To be eligible, the system must be based in Ohio and be located at the resident’s primary home. The initial grant application must include a solar site analysis report. Prior to purchasing or beginning work on an installation, the customer must select an approved installer. Only after the applicant has received a grant agreement can they start work on installing the system. The project must be completed within a year of signing a grant agreement and the funds will be issued after it is completed and the project passed a final inspection.
|Program Type||Local Loan Program|
|Required Documentation||Contact local officials|
|Official Web Site||http://codes.ohio.gov/orc/717.25|
In June 2010, Ohio passed a law allowing cities and counties to create revolving loan programs to support permanent renewable energy and energy efficiency projects on residential and other buildings.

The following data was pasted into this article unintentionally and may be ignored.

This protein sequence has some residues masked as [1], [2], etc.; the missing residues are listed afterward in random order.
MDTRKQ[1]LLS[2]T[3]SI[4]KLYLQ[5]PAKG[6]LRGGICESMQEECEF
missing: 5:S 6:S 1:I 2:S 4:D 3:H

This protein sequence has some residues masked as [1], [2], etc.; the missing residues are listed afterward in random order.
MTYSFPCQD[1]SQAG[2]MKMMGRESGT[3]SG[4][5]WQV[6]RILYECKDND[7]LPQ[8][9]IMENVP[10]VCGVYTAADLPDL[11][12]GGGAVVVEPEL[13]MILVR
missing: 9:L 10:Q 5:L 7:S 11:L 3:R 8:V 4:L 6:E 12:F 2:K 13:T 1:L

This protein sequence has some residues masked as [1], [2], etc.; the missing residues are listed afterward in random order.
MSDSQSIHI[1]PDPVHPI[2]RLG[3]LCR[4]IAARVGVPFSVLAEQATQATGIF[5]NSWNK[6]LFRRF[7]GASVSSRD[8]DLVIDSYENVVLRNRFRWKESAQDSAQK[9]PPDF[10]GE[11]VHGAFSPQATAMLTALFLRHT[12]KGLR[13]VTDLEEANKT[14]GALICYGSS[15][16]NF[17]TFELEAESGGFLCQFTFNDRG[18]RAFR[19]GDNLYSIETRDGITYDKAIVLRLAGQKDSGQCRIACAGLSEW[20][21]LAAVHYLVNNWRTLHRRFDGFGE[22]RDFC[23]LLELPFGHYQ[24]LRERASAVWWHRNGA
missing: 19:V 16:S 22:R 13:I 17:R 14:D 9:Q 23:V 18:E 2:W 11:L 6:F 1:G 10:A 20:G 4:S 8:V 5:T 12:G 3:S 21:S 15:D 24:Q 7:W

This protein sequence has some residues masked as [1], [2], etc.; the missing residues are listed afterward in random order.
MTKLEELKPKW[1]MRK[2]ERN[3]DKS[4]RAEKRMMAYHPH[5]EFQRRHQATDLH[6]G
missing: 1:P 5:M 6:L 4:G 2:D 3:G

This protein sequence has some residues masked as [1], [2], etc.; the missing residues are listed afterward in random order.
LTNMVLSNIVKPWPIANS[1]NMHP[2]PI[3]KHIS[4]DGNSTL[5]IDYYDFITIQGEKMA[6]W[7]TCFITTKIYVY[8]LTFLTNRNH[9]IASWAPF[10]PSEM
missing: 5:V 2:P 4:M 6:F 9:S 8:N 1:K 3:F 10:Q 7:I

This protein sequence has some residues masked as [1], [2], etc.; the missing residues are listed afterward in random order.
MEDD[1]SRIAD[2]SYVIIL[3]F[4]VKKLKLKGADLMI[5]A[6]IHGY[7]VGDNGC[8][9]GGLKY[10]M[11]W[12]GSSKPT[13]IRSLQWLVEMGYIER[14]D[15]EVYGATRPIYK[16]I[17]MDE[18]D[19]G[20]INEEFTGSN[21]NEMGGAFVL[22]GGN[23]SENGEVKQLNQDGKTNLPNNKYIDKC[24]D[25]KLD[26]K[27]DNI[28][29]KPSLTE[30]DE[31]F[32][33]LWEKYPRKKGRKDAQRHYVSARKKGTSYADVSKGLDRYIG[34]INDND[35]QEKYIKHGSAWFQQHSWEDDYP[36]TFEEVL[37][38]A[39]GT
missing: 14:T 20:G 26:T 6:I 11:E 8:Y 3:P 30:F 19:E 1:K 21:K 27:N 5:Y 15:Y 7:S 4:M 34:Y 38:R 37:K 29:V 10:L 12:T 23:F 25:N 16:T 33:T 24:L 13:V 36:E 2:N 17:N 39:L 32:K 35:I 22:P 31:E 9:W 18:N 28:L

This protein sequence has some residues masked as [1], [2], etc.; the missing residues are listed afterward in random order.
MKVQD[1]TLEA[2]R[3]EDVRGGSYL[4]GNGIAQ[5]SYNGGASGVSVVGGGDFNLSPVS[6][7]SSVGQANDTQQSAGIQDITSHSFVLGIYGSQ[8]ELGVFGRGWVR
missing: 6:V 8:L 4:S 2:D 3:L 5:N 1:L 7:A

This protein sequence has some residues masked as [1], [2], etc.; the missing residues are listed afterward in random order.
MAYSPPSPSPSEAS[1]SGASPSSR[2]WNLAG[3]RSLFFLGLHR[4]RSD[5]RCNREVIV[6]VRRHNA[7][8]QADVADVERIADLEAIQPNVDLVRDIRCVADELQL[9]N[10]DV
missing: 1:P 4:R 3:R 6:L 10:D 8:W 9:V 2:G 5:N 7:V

Under such programs, the local municipality establishes a fund for the loan program, under which local residents or businesses can apply for a low-interest rate loans to help finance their renewable energy project. As loans are repaid, the municipality can then fund more loans to more people installing solar or other renewable energy on their buildings. Under the law, such programs may only offer interest rates below prevailing market rates.
The program was designed with all property owners in mind, so homeowners, business owners, and others (like farms, office buildings or warehouses) may all apply. The loan program also was established to promote energy efficiency as well as renewables like solar and wind.
If a town or city does not have a renewable energy revolving loan fund and wants to, it needs to adopt an ordinance that will allow it to do so. Under the law, the ordinance will create a revolving loan fund in the municipality’s treasury and provide seed money for the fund. The municipality must also establish facility criteria, as well as the terms and conditions for making the loans from the fund.